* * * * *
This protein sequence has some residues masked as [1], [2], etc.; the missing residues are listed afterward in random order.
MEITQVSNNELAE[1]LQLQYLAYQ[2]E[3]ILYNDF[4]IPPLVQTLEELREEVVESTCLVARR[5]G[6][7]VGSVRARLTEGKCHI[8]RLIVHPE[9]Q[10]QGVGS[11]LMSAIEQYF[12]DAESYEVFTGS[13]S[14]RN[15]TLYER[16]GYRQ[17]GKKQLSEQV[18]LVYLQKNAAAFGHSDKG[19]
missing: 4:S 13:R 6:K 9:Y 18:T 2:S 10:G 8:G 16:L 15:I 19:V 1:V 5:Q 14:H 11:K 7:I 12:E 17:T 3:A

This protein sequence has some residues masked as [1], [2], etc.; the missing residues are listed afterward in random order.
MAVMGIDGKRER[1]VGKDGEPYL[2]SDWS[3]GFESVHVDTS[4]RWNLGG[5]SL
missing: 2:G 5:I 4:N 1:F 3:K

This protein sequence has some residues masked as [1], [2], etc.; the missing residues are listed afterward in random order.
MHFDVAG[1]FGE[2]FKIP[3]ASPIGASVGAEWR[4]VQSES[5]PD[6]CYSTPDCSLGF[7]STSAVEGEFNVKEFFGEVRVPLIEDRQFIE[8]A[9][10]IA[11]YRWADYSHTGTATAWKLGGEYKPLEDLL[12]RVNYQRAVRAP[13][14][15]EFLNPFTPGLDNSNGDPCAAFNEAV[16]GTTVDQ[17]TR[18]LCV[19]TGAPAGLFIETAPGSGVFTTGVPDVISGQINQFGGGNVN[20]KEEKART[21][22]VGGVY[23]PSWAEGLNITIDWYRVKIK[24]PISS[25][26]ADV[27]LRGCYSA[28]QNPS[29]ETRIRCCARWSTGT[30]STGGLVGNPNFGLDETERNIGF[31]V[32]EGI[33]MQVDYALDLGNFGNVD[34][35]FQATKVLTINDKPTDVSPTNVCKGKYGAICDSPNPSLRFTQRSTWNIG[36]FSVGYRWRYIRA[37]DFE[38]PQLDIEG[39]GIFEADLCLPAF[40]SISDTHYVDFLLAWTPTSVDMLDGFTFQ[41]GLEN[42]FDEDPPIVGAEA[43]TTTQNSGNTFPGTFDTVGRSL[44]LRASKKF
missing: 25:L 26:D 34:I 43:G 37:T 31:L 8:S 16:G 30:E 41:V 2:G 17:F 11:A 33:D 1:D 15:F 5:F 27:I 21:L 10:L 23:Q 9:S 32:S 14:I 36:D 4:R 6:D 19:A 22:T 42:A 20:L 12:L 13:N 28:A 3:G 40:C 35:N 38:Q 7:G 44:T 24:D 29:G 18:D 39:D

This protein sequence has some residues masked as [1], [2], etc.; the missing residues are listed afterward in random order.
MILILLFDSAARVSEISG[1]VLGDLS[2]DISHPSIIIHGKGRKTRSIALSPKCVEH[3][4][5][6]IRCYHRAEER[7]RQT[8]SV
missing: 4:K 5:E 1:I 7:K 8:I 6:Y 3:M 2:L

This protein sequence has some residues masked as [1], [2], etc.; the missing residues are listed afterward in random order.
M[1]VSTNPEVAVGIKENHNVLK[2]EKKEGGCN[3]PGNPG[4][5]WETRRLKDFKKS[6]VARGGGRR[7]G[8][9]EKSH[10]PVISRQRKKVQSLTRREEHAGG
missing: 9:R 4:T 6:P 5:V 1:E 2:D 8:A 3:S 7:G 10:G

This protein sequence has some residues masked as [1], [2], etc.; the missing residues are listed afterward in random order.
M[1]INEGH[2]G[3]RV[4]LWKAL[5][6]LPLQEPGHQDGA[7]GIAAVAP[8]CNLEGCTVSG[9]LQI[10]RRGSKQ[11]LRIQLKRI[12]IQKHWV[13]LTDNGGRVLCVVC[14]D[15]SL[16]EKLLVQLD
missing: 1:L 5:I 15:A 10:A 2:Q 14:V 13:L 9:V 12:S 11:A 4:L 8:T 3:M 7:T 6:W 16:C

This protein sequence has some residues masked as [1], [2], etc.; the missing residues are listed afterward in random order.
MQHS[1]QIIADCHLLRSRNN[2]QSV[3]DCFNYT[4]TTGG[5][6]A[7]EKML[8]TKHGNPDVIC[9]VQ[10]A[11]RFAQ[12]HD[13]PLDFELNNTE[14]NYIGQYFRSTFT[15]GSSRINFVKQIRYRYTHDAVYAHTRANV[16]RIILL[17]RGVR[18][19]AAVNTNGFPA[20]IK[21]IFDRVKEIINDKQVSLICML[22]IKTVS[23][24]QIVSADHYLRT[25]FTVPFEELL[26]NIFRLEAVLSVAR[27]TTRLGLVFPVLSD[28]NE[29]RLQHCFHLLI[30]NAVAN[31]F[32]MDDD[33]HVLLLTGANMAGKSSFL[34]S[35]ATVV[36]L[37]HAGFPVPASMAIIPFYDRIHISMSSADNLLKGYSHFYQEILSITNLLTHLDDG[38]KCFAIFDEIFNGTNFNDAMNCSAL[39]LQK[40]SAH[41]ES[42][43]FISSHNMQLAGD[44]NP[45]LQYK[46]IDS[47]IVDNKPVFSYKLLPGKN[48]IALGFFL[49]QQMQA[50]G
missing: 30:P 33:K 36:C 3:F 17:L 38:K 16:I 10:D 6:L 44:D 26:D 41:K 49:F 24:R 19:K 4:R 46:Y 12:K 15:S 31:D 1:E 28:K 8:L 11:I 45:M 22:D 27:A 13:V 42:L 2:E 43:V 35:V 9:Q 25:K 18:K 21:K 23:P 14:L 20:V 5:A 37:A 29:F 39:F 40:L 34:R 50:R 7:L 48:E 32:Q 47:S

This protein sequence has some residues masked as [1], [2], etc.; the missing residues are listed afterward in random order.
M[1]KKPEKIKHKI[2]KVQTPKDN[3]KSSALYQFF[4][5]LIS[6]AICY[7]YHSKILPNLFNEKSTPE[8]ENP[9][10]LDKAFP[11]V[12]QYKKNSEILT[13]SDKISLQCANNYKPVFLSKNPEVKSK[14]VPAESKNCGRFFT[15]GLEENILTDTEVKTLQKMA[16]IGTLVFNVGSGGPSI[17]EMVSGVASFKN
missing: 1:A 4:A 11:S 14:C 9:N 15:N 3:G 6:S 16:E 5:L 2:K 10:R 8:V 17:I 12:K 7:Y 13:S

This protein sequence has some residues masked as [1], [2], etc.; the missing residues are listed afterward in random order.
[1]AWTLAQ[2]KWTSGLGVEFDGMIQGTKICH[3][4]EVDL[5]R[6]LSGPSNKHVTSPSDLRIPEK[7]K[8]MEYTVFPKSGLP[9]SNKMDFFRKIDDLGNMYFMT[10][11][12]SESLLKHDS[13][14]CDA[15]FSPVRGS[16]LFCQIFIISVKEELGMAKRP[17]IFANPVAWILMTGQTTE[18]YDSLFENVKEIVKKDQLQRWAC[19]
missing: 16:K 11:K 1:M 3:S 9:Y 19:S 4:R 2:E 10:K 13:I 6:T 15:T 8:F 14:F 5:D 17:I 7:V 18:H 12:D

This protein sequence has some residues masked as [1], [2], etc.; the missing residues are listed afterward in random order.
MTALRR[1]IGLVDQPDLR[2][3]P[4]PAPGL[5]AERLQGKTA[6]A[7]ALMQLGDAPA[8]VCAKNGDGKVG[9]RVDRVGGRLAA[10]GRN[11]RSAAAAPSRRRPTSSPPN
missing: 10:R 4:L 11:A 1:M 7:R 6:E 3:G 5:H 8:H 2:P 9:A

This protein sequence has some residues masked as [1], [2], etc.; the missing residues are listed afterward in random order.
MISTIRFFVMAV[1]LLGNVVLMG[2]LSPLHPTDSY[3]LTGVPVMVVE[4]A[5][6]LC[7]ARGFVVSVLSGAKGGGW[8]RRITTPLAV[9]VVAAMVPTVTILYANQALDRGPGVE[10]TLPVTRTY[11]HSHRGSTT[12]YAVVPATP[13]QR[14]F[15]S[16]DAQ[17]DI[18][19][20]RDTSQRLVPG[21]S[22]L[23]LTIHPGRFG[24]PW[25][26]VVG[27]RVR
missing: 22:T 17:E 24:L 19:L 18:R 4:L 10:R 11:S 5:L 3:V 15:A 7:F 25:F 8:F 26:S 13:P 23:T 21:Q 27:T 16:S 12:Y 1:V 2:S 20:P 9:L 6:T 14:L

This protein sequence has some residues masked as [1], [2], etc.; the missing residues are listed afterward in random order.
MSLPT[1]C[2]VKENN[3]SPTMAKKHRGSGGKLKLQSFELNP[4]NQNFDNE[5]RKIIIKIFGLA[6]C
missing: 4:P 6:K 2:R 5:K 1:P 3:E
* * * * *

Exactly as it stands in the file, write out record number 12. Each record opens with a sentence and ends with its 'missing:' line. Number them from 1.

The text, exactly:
This protein sequence has some residues masked as [1], [2], etc.; the missing residues are listed afterward in random order.
MSLPT[1]C[2]VKENN[3]SPTMAKKHRGSGGKLKLQSFELNP[4]NQNFDNE[5]RKIIIKIFGLA[6]C
missing: 4:P 6:K 2:R 5:K 1:P 3:E